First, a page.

Robots will likely be serving up fast food orders within a decade.
That's according to Yum Brands CEO Greg Creed, whose company owns major brands like Taco Bell, KFC and Pizza Hut. Speaking to CNBC Tuesday, the executive said that automation and artificial intelligence could largely take the place of humans in the food services industry “by the mid (2020s).”
"I think it's gonna happen. We'll see a dramatic change in how machines run things," said Creed, who has been at the head of Yum Brands since 2015.
The move toward robotic staffing is already occurring worldwide and Creed noted that automatic kiosks are currently in use in Shanghai, China. Pizza Hut has previously employed robots as greeters, too. And while Creed said robots aren’t currently threatening people's work (“I don’t see it changing people’s jobs in the short term”), he does believe technology will inevitably lead to less work overall for human beings.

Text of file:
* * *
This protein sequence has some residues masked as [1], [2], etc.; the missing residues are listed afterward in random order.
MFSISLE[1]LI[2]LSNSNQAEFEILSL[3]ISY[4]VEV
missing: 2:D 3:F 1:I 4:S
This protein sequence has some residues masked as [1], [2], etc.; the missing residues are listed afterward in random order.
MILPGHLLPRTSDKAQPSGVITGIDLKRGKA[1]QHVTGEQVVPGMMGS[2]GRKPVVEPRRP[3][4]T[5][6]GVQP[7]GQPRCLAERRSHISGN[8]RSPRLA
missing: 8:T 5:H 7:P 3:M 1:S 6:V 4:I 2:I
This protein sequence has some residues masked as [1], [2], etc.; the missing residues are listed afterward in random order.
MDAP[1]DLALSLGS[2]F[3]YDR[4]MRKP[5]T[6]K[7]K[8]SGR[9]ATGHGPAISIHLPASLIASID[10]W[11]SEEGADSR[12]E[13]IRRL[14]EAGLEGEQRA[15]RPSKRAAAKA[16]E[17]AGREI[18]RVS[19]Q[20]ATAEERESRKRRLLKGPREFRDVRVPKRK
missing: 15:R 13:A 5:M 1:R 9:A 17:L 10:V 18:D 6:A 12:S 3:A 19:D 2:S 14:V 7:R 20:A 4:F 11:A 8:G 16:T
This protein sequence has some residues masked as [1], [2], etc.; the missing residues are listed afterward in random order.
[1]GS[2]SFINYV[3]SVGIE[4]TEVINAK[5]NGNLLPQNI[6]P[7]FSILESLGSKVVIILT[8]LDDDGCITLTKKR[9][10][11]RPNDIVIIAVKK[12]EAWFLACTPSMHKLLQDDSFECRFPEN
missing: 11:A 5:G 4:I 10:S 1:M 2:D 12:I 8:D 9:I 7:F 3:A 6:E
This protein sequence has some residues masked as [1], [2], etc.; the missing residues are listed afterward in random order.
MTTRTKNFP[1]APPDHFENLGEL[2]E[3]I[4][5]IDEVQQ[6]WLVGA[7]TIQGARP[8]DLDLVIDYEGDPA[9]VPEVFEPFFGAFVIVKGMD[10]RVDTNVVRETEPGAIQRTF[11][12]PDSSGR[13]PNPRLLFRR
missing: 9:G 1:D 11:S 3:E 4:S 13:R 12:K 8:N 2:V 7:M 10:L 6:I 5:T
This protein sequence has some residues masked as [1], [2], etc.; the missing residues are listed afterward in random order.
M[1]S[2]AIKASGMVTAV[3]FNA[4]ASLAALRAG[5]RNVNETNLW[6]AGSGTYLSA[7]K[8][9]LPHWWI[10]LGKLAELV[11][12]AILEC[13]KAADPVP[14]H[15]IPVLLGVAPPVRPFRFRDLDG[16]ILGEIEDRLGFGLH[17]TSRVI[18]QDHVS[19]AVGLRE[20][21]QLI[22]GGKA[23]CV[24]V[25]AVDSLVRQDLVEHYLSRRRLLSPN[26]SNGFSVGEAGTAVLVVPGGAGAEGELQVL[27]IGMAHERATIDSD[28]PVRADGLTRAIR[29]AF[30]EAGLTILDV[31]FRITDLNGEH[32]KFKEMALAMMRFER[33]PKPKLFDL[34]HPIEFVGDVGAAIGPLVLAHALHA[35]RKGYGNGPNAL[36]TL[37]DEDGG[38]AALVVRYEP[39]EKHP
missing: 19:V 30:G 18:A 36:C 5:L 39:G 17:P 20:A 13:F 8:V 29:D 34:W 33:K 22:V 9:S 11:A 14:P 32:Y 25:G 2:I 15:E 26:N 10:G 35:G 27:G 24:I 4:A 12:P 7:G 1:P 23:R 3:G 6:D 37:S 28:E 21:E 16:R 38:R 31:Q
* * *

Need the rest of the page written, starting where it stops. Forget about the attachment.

Creed's comments echo those of former CKE CEO and failed labor secretary nominee Andy Puzder. As the CEO of the company behind Carl’s Jr. and Hardees, Puzder has said that the trend toward automation in the food service industry could reduce costs.
"With government driving up the cost of labor, it's driving down the number of jobs," he said last March. "You're going to see automation not just in airports and grocery stores, but in restaurants."
"If you're making labor more expensive, and automation less expensive — this is not rocket science," Puzder told Business Insider at the time.
And restaurants like Eatsa, which allow customers to place orders via in store tablet kiosks or a smartphone app, and pay using self-service credit card scanners, are already removing the human factor from many parts of dining process.
Still, according to Creed, the demand for human labor will not completely disappear. “We don't make a lot of things until customers order," he said. "I'm not sure we're going to have robots replace people.”